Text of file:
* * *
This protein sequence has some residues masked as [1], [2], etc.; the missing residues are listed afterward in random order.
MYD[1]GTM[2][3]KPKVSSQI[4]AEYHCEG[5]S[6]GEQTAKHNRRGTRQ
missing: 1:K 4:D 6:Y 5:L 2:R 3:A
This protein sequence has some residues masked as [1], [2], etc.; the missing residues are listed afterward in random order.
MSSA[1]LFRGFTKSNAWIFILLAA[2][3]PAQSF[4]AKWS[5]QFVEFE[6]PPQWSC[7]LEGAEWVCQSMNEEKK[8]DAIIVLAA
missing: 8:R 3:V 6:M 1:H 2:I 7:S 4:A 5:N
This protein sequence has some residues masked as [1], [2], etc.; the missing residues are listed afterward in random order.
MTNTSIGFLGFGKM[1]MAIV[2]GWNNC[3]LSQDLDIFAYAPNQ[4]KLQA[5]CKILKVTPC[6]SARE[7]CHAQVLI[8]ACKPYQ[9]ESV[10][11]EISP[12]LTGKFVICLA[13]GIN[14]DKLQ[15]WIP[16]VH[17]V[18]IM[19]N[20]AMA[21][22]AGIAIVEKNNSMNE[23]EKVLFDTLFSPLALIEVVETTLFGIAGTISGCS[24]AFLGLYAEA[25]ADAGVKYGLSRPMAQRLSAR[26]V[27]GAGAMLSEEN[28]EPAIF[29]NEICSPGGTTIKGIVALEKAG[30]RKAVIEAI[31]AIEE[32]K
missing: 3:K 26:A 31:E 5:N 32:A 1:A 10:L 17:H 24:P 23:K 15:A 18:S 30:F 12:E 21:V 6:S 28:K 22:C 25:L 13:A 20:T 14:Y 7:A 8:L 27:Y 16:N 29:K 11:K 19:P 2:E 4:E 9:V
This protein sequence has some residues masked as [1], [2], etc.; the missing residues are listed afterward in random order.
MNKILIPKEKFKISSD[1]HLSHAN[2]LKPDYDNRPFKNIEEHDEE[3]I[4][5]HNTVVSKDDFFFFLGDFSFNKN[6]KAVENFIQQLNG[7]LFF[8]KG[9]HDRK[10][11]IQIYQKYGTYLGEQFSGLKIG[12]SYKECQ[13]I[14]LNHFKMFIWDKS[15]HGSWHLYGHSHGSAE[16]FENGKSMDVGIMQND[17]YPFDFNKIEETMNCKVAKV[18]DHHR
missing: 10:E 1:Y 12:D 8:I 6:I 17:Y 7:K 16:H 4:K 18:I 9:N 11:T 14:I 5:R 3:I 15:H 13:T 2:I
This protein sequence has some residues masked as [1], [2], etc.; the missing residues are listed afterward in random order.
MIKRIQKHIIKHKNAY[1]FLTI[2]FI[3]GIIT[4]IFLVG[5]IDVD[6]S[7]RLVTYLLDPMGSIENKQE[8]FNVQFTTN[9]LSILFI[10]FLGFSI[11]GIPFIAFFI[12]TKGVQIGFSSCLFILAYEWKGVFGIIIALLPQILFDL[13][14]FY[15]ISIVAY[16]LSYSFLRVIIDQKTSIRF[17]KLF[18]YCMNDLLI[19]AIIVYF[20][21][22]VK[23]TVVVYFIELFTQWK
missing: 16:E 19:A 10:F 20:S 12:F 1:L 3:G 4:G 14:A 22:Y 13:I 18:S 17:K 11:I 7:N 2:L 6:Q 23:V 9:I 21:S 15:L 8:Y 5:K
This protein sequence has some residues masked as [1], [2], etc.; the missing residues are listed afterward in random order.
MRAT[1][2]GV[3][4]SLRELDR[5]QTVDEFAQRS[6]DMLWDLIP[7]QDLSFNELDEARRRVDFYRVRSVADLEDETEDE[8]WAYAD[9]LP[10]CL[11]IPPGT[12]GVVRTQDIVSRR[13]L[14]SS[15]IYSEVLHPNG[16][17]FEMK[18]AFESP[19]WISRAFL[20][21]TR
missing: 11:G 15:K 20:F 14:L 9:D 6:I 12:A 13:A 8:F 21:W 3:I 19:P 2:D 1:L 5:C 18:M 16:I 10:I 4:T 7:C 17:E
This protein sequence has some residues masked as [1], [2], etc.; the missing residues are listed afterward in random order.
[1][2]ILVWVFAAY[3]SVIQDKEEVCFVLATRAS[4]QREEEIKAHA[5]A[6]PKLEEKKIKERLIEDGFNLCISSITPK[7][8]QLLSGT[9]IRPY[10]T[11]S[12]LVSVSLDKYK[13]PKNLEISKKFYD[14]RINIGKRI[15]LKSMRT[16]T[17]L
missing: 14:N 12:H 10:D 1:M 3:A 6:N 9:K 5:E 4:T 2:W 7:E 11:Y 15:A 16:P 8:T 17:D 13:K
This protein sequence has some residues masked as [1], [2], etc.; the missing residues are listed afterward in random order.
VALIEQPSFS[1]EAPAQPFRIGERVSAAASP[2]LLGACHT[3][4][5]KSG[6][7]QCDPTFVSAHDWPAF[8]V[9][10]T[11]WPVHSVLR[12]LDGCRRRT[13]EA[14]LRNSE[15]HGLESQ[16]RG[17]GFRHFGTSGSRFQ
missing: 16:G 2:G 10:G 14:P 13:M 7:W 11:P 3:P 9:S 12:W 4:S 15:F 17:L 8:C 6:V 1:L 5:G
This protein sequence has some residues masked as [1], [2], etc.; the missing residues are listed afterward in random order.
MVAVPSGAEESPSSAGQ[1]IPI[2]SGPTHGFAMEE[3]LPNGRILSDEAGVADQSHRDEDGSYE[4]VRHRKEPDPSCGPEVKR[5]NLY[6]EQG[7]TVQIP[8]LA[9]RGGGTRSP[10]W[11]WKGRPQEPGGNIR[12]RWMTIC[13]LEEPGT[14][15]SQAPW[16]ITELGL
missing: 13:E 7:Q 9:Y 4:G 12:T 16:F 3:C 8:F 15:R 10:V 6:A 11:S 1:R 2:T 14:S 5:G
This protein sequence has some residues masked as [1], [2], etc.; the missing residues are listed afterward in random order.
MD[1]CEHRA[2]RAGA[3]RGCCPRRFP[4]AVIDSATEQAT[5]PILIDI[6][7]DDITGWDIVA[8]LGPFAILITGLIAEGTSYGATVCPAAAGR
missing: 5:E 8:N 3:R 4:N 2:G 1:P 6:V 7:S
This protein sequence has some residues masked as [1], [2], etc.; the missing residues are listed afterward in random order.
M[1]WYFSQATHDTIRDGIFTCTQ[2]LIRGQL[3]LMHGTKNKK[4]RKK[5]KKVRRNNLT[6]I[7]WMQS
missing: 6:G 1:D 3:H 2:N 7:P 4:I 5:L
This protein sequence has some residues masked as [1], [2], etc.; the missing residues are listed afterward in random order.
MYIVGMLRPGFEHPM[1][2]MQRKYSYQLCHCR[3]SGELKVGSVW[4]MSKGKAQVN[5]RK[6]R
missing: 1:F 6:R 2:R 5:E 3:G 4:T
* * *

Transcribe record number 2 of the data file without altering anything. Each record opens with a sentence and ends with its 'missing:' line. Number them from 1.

This protein sequence has some residues masked as [1], [2], etc.; the missing residues are listed afterward in random order.
MSSA[1]LFRGFTKSNAWIFILLAA[2][3]PAQSF[4]AKWS[5]QFVEFE[6]PPQWSC[7]LEGAEWVCQSMNEEKK[8]DAIIVLAA
missing: 8:R 3:V 6:M 1:H 2:I 7:S 4:A 5:N